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Thursday, December 21, 2006

Migration: EU-AU high-level meeting in Tripoli

The European Union and African States agreed on concrete cooperation in migration issues at the first high-level Conference on Migration and Development held on 22-23 November in Tripoli, Libya.

The conference adopted the Joint Africa-EU Declaration on Migration and Development and the Plan of Action on Trafficking in Human Beings (also called Ouagadougou action plan).

The AU-EU declaration contains a long list of good intentions but very little about the way they could be transformed into concrete measures and the way these measures could be financed. As an example, one of the proposals to tackle the root causes of migration is to improve African access to European and regional markets inter alia by working towards agreeing Economic Partnership Agreements (EPAs) by 2008, which are instruments of development, promote poverty reduction, reinforce economic integration processes in Africa and Africa's integration in the global economy; and to redouble efforts to achieve an EU-Mediterranean Free Trade Area by 2010.

The Ouagadougou Action plan on human trafficking is more detailed and list the series of measures that the States should engage in. It also recognises a key role for civil society actors (media, CSOs, NGOs and others) in the area of human trafficking.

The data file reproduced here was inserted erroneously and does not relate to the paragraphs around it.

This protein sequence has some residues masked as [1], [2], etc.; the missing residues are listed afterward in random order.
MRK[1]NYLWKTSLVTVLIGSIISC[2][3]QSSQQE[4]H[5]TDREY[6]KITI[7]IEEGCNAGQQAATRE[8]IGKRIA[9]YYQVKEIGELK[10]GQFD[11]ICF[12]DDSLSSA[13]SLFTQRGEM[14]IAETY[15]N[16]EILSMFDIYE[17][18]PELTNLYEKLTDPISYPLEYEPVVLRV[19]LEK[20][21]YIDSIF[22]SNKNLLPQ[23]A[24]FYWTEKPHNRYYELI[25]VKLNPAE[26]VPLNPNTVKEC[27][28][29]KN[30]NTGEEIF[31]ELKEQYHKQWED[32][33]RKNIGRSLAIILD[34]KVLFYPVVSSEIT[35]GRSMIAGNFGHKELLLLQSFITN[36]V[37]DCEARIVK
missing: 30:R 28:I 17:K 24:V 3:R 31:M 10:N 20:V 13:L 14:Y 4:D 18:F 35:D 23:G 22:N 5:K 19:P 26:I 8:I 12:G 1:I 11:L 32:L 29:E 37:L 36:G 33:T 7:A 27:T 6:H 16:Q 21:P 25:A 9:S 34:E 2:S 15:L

In his speech, Commissioner Michel announced the launch of a European programme on migration and development in Africa in 2007 with an initial financing envelope of 40 million euros to be completed with funding from the Member States who are invited to join the Commission in the programme. The first objective of the initiative will be to seriously tackle the problem of unemployment in Africa. A major priority will be to provide investment in the labour-intensive sectors in regions with high outward migration.

Other objectives are to reduce the cost of remittances and to encourage the transfer of competences from emigrants to their community of origin and assistance to African countries in better managing migration. The geographic coverage of the programme will concern the whole sub-Saharan Africa but could target specific countries or regions.

The programme presented by the Commissioner for development seems quite vague compared to the long list of measures proposed by Commissioner Frattini (responsible for Justice, Freedom and Security) that covers a common European policy on labour immigration and initiatives to facilitate labour mobility in Europe, the establishment of a European Job Mobility Portal and support initiatives on labour matching, more decisive action to guarantee that migrants learn the language and society's values of their host country, a new legislation on penalties against employers of illegal migrants, a Communication in the first quarter of 2007 on rights of children in the context of policies of aid and development, a policy in the area of return focused on encouraging voluntary returns as far as possible (aided by programmes to foster the economic and social reintegration of irregular migrants in their countries of origin), support to all the initiatives aiming at establishing a pan-African migration observatory network etc...